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Symbian pushes into Chinese mobile market

Nokia appears to remain committed to Symbian

The Symbian Foundation on Wednesday moved to boost the platform’s market share by exploiting the potential of one of the world’s fastest growing mobile markets. Under a deal with China Mobile, the world’s largest operator in terms of subscribers, the Foundation will collaborate on a series of mobile initiatives in China, including a focus on the locally developed 3G standard, TD-SCDMA.

As part of the joint initiative, the Foundation will launch a simplified version of its Symbian Signed testing service to help mobile application developers get their apps into China Mobile’s newly launched app store.

The development platform will provide app developers with a one stop shop for testing, signing and publishing their apps. China Mobile said that over 50 per cent of its Mobile Market’s 2,000 applications are based on Symbian.

Under the deal, the Symbian Foundation has also pledged to support China’s homegrown 3G standard and will drive development of Symbian-based TD-SCDMA devices going forward.

But there may be bigger news for Symbian in the pipeline. China Mobile’s app store is part of an initiative launched by the Joint Innovation Lab (JIL), the mobile web technology incubator established by Vodafone, Verizon, China Mobile and Softbank. The four companies are using the JIL as a platform to develop mobile services to benefit of their combined global customer base, with a particular focus on emerging technologies such as widgets and app stores.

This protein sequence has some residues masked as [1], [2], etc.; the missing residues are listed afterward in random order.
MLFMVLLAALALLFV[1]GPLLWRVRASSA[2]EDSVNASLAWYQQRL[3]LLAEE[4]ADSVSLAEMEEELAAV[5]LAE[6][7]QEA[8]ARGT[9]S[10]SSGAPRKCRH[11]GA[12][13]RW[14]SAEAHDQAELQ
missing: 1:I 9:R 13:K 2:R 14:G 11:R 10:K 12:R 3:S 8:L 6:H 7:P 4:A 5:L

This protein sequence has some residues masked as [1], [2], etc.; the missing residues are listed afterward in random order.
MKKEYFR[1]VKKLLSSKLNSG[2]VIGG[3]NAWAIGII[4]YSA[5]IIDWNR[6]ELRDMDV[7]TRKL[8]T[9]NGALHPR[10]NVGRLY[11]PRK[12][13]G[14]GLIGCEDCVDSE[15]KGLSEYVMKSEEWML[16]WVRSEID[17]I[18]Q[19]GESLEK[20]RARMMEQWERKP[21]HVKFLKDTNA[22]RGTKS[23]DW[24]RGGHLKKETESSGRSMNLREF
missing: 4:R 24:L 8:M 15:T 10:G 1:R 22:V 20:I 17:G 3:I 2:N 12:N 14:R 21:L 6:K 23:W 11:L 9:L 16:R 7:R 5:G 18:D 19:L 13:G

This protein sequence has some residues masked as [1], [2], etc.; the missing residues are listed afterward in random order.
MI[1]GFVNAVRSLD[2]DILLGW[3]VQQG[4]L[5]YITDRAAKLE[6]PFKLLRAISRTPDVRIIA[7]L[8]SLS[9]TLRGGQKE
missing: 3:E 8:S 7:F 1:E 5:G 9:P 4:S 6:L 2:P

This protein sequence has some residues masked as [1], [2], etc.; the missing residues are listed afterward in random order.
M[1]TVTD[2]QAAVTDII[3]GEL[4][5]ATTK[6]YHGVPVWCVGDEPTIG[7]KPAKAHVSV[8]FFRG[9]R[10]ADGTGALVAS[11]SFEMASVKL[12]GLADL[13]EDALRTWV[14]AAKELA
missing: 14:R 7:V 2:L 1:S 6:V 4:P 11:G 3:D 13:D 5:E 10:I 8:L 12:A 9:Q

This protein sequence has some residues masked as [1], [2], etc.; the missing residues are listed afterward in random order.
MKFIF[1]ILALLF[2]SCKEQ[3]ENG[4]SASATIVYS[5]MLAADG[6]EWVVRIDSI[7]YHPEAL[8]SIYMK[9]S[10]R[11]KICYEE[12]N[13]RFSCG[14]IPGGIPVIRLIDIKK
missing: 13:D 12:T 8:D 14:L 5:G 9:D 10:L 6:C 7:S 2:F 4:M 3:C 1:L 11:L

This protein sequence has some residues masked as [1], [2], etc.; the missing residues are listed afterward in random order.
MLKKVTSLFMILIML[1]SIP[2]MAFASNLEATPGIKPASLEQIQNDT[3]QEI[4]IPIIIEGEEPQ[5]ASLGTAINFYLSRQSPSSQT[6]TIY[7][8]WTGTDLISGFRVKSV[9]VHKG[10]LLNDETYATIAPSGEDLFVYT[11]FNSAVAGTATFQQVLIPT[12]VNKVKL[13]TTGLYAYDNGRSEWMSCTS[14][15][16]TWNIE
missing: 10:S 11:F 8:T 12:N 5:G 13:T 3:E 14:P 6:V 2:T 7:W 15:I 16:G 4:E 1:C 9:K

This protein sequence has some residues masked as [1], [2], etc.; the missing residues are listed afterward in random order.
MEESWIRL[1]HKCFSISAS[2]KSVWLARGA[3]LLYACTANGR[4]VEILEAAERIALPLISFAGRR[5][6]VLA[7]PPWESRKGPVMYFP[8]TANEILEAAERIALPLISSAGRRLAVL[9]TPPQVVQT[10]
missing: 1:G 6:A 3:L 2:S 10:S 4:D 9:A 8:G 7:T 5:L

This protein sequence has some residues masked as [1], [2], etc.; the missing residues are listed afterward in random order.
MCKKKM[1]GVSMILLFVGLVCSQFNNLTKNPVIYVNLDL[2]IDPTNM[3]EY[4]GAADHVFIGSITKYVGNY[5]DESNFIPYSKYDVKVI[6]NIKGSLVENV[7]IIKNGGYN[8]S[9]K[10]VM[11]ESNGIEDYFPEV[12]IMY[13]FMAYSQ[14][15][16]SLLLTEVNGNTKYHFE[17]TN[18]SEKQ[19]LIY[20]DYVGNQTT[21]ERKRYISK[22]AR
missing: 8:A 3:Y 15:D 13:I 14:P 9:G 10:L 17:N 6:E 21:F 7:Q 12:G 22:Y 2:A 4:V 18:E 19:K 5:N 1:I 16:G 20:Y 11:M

While individually branded app stores are being launched by Vodafone, Verizon, Softbank and China Mobile, they will all feature the same wares, giving developers access to a potential market of around 850 million subscribers. So Symbian’s deal may go further than what has been announced with China Mobile this week.

Indeed, the JIL app stores rely on Application Programming Interfaces (APIs) that are agnostic of the operating system, and as a result the platform will be an open, widget-based environment that largely depends on the capabilities of the web browser on the device. The first browser to be supported by the JIL app store platform is Opera, so it will be devices based on the Symbian S60 operating system that get first access.


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